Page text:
A mousetrap is a specialized type of animal trap designed primarily to catch mice; however, it may also trap other small animals. Mousetraps are usually (though not necessarily) set in an indoor location where there is a suspected infestation of rodents. There are various types of mousetrap, each with its own advantages and disadvantages. Larger traps are designed to catch other species of animals; such as rats, squirrels, other small rodents, or other animals.
The first mouse trap was invented by William C. Hooker of Abingdon Illinois, who received US patent for his design in 1894. James Henry Atkinson, a British inventor who in 1897 invented a prototype called the 'Little Nipper', probably had seen the Hooker trap in the shops or in 'advertisements' and used it as the basis of his model.
The traditional type was invented by Sir Hiram Stevens Maxim (who also invented the Maxim gun). It is a simple device with a heavily spring-loaded bar and a trip to release it. Stereotypically, cheese is placed on the trip as bait. Other food such as oats, chocolate, bread, meat, butter and peanut butter are also effective. The spring-loaded bar swings down rapidly and with great force when anything, usually a mouse or a rat, touches the trip. The design is such that the mouse's neck or spinal cord will be broken, or its ribs or skull crushed, by the force of the bar. Rats can easily escape from a mousetrap, so a larger version is used for them. Newer spring mouse traps have a plastic extended trigger made to look like a piece of Swiss cheese that is the color of American cheese. This is not intended to attract the mouse, but is to provide a larger surface area for the trigger mechanism and provides reservoirs for bait to be applied, such as peanut butter.
John Mast of Lititz, Pennsylvania obtained an American patent for a similar snap-action device in 1899.
Some modern plastic designs have the advantages that the trap can be set by the pressure of a single finger on a tab and that a dead mouse can be removed from the trap without touching the corpse.
Spring-loaded mousetraps are capable of inflicting severe injuries to people if they are inadvertantly or purposefully caught in the trap. Actor Perry Caravello sued Jackass star Johnny Knoxville after Caravello was injured by placing his genitals in a spring-loaded mousetrap for a publicity stunt.
This lightweight mousetrap consists of a set of plastic jaws operated by a coiled spring and triggering mechanism inside the jaws, where the bait is held. The trigger snaps the jaws shut, which can kill many rodents.
This more recent type of mousetrap delivers a lethal dose of electricity when the rodent completes the circuit by contacting two electrodes located either at the entrance or between the entrance and the bait. The electrodes are housed in an insulated or plastic box to prevent accidental injury to humans and pets. They can be designed for single-catch domestic use or large multiple-catch commercial use.
Other trap designs catch mice alive so that they can be released into the wild. It is important to release the mouse promptly as mice can die from stress or dehydration and at some distance, as mice have a strong homing instinct. Survival after release is not guaranteed, since house mice will tend to seek out human buildings, where they might encounter lethal mousetraps or may be eaten by predators. In the wild, house mice are very poor competitors, and cannot survive away from human settlements in areas where other small mammals, such as wood mice, are present.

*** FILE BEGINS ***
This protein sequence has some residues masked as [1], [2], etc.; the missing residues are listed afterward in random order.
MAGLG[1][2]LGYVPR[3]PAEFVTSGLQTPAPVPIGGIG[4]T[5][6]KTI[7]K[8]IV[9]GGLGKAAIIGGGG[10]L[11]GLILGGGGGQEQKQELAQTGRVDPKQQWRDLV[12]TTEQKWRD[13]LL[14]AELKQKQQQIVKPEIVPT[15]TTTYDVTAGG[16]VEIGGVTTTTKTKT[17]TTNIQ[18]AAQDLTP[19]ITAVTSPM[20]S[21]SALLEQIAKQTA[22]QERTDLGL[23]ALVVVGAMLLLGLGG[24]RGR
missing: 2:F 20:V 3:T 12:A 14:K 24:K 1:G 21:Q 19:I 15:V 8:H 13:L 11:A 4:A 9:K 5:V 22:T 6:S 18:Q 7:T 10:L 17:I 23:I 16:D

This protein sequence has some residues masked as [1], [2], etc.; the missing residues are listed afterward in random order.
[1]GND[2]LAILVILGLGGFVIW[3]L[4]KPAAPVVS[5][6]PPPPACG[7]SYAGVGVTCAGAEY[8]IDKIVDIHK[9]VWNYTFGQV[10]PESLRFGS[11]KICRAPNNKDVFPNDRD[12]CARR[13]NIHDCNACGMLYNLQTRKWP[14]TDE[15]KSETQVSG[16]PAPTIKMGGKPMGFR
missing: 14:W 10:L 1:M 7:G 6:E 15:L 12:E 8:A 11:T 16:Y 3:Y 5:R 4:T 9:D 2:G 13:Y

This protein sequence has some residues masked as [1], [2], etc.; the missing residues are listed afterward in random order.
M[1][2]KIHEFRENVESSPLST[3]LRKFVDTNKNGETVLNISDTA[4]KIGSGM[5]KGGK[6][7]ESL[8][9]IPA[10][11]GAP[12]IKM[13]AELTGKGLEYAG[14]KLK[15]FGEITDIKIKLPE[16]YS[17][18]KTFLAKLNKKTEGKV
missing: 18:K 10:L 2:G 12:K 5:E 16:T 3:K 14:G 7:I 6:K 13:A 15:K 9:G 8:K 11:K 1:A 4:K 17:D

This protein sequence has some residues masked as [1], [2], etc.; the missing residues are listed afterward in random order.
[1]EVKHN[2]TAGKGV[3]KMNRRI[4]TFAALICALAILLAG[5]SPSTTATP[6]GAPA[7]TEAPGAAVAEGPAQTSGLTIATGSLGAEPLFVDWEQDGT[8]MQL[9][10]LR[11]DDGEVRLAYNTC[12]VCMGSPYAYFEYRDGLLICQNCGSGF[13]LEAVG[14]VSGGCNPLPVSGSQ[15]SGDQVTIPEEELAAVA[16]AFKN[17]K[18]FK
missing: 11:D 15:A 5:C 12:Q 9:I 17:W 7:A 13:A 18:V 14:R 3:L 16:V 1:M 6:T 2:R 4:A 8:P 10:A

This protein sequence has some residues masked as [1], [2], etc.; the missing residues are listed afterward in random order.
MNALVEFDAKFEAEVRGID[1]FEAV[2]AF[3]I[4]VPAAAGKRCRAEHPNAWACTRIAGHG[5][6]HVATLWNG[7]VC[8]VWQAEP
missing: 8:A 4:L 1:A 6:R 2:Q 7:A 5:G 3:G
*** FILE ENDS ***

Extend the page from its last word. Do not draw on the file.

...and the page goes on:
A mouse stuck in a glue trap. A mouse can be removed from a glue trap by pouring vegetable oil over it.
Glue traps made using natural or synthetic adhesive applied to cardboard, plastic trays or similar material. Bait can be placed in the center or a scent may be added to the adhesive by the manufacturer. Glue traps are used primarily for rodent control indoors. Glue traps are not effective outdoors due to environmental conditions (moisture, dust) which quickly render the adhesive ineffective. Glue strip or glue tray devices trap the mouse in the sticky glue; users can free the mice from the glue by applying vegetable oil. These types of trap are effective and non-toxic to humans.
However, death is much slower than with the traditional type trap, which has prompted animal activists and welfare organisations such as PETA and the RSPCA to oppose the use of glue traps. Many mice eventually die from exposure, dehydration, starvation, suffocation, or predation, or they are killed by people when the trap is checked. Others die from injuries or blood loss as they try to chew through their own limbs in an attempt to escape. In some jurisdictions there have been proposals to ban glue traps, or to legally restrict their use. Other jurisdictions have banned their use.
The bucket trap is another method to trap mice. A ramp leads to the rim of a container holding some water or other liquid such as antifreeze.
The mouse is attracted to the top of the container and, by various means and baits, it enters the water. Being unable to get out, it drowns. The suffering of the mouse can be shortened to a small extent by adding a surfactant, such as washing detergent, to the water.
The variations are many with some being single catch and some multi-catch. Some can also be used for live catching of mice.
The RADAR mousetrap, invented by Rentokil Pest Control, kills trapped mice or other rodents with carbon dioxide, then notifies the user by e-mail so that the trap can be quickly emptied and reset. Rentokil claims that the trap is painless and also reduces future mouse deaths by pinpointing the exact location of the trap and how many animals are caught so that their access can be controlled by sealing access holes. PETA has recognized this product as an 'animal friendly achievement
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